Crushing strength is used as a measure of static load capacity of ceramic balls for rolling bearings. As ceramic materials are associated with large scatter in tensile fracture strength, it is natural to anticipate that there is also large scatter in crushing strength of ceramic balls. Thus, the statistical distribution of the crushing load (load at final fracture) of Si3N4 balls for ceramic bearings was investigated in this paper. For this purpose, crushing tests were carried out on a large number of Si3N4 balls with the diameter 3/8 inch (9.525mm), and the crushing load Pc was obtained. According to JIS B 1501, tests were carried out by compressing two balls of the same size against each other. The experiments showed that the crushing load Pc followed a two parameter Weibull distribution approximately, and that its shape parameter was about 13. This result was compared with the probabilistic theory of crushing strength of ceramic balls which was proposed by the present authors in the previous paper. This theory together with the previous experiment on the radius dependence of the crushing load predicts that Pc follows a two parameter Weibull distribution with the shape parameter of about 15, which is in good agreement with the experimental value of about 13. Thus, both of the statistical distribution of Pc and the radius dependence of Pc found by the experiments can be interpretted by the proposed theory unifiedly. Furthermore, the present paper also examined fracture morphology and fracture process in crushing tests in detail.
The effects of added organics on the fluidity of alumina slurry for the doctor blade method and its sintered body were investigated. The homogeneous slurry was prepared by mixing alumina powder, organics, and solvent with a ball mill. The tape casting was performed by the doctor blade method after deairing. Then, the prepared sheets were dried and fired. The viscosity of slurry, and the relative densities of green sheet and sintered body were measured. The results obtained are summarized as follows: (1) The viscosity of alumina slurry increased with increasing organics, and it was possible to obtain the green sheets containing 4.5 wt% to 10 wt% organics by a doctor blade method. (2) The phenomena of shear thinning appeared clearly in the slurry with increasing aging time. (3) The organic solution without alumina powder showed a Newtonian flow. (4) The relative densities of green sheets were gradually increased with increasing organics, however, the packing densities of alumina were little changed. (5) The relative densities of sintered bodies were increased with the higher sintering temperature, while little changed with the organic amount at each sintering temperature.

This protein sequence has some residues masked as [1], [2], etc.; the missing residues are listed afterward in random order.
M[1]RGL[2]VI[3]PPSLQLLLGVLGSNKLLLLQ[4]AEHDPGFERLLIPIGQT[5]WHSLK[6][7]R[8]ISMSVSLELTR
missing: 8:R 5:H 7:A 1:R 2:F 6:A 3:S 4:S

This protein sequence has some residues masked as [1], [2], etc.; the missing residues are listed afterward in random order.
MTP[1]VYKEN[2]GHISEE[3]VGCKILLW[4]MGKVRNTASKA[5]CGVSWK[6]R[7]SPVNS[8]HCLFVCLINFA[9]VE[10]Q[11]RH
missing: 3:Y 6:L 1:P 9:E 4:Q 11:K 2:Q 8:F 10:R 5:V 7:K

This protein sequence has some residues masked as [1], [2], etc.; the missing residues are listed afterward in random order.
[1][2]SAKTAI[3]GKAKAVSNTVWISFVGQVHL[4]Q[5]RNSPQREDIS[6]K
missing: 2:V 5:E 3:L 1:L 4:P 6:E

Dynamic mechanical properties, compressive strength, Vickers hardness, and SEM observation for epoxy resin filled with various graphite fluoride powders of (C2F)n(C2F) and (CF)n(C1F) in the range of 0-30wt% were studied. The graphite fluoride powders were distributed randomly in all the specimens. The glass transition temperature (Tg) and the storage modulus (E') of all the specimens became large with increasing content of graphite fluoride. The effect of filler on the E' was in the order of C2F·N, C1F>C2F·S>C2F·L. The affinity of graphite fluoride powders to epoxy resin was larger than that of carbon powders. The compressive strength (σc) and the Vickers hardness (Hv) were influenced strongly by the morphological factors of graphite fluoride powders and their concentrations. The σc values of the C1F-filled specimens were larger than those of the C2F-filled specimens. The Hv values of all the specimens, especially in the case C1F-filled specimens, increased remarkably.